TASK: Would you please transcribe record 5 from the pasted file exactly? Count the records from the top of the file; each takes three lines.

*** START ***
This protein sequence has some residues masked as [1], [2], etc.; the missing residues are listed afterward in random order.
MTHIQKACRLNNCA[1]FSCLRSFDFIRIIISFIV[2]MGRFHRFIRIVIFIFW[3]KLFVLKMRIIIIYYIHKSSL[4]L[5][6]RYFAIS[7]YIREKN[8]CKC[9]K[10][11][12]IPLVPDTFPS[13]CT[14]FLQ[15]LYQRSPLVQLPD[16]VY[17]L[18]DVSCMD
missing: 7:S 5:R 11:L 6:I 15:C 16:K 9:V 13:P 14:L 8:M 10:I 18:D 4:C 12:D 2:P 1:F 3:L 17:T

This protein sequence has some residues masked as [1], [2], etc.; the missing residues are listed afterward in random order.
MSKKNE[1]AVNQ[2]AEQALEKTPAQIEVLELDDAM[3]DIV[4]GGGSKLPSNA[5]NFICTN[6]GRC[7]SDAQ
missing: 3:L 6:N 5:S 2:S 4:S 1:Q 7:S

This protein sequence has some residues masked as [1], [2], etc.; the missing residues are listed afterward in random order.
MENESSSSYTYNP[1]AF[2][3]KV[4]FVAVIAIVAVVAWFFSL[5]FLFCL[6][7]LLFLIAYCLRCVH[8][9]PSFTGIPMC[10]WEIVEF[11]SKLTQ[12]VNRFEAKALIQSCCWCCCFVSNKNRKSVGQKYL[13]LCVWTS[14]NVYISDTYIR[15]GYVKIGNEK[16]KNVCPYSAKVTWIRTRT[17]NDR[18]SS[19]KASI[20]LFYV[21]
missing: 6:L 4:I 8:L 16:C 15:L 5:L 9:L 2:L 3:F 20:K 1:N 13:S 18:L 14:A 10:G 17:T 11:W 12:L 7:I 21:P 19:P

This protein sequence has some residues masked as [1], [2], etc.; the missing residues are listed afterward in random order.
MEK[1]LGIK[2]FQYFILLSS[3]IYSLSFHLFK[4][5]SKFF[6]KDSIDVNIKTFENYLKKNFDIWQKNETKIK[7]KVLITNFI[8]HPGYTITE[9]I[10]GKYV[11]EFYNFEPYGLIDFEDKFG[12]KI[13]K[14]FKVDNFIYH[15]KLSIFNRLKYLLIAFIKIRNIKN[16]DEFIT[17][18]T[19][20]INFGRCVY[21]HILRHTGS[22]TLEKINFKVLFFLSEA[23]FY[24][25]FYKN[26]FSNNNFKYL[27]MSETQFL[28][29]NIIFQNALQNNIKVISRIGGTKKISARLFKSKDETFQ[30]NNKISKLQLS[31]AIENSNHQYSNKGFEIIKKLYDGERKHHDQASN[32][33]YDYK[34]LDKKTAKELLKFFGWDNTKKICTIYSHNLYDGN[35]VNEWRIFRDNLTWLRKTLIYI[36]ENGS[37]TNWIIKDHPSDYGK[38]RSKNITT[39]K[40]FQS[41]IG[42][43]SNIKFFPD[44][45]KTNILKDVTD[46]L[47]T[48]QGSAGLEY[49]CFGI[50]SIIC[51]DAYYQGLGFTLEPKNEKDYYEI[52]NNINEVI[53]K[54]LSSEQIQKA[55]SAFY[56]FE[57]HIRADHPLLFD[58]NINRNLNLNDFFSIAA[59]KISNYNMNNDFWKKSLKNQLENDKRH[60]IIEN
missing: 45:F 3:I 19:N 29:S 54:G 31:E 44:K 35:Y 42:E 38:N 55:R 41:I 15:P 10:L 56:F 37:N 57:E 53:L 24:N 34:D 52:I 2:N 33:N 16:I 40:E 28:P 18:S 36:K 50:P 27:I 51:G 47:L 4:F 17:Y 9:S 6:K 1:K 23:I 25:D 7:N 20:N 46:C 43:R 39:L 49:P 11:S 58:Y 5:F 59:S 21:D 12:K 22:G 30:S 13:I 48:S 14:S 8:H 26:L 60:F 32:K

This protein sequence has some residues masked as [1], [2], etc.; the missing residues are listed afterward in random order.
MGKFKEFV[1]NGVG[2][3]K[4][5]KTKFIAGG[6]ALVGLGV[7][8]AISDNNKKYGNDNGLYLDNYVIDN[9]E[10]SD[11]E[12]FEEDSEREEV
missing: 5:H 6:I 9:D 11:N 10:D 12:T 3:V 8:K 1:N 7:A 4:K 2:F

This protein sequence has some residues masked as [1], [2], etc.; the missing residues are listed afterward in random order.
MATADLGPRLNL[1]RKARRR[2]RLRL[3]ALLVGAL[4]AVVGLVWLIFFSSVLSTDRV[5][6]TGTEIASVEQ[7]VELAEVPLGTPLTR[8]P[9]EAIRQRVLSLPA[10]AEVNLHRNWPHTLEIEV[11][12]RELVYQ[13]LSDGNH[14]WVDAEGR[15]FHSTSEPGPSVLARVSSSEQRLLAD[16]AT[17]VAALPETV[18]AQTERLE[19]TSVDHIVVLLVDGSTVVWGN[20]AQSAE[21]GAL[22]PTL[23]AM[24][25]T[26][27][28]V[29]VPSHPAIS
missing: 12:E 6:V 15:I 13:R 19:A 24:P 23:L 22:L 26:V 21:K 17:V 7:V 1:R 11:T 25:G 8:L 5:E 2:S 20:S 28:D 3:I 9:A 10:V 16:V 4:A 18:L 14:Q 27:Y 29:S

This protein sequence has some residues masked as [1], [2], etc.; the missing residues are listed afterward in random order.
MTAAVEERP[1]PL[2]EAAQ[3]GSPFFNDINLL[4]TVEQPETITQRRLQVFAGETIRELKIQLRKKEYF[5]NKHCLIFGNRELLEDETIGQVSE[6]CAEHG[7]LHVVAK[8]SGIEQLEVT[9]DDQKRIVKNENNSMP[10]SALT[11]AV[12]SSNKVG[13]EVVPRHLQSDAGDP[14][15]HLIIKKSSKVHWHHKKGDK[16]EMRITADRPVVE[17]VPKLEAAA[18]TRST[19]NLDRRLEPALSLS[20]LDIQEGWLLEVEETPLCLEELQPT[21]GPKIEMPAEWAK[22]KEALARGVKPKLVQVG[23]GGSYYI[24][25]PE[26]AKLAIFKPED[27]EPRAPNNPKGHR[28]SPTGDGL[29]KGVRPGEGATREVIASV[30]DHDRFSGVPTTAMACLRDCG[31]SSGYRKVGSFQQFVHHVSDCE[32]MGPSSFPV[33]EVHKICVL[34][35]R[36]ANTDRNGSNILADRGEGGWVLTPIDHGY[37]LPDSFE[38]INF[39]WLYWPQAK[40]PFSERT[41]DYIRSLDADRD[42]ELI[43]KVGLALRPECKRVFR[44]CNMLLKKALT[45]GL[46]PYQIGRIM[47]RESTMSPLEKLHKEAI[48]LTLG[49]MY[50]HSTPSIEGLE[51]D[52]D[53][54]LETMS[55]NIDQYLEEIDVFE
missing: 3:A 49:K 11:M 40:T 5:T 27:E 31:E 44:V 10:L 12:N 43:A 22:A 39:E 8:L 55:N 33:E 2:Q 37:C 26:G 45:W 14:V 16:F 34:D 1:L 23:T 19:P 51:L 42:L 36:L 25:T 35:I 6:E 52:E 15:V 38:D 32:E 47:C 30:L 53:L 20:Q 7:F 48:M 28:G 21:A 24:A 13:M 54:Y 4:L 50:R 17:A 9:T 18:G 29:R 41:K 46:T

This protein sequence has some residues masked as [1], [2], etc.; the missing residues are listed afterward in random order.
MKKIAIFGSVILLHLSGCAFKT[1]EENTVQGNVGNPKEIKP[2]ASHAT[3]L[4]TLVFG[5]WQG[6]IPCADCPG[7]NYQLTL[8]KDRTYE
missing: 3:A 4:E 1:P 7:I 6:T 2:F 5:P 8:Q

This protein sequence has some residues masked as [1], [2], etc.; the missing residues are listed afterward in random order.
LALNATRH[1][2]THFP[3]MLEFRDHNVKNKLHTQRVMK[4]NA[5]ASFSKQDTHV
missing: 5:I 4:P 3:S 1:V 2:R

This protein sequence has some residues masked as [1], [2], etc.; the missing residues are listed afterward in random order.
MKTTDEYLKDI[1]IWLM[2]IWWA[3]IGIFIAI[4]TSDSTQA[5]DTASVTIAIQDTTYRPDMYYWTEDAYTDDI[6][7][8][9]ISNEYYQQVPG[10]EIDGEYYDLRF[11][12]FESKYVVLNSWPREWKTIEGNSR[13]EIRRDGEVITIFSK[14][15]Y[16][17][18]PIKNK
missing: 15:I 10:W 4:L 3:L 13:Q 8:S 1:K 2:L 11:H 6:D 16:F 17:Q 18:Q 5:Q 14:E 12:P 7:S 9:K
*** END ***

This protein sequence has some residues masked as [1], [2], etc.; the missing residues are listed afterward in random order.
MGKFKEFV[1]NGVG[2][3]K[4][5]KTKFIAGG[6]ALVGLGV[7][8]AISDNNKKYGNDNGLYLDNYVIDN[9]E[10]SD[11]E[12]FEEDSEREEV
missing: 5:H 6:I 9:D 11:N 10:D 12:T 3:V 8:K 1:N 7:A 4:K 2:F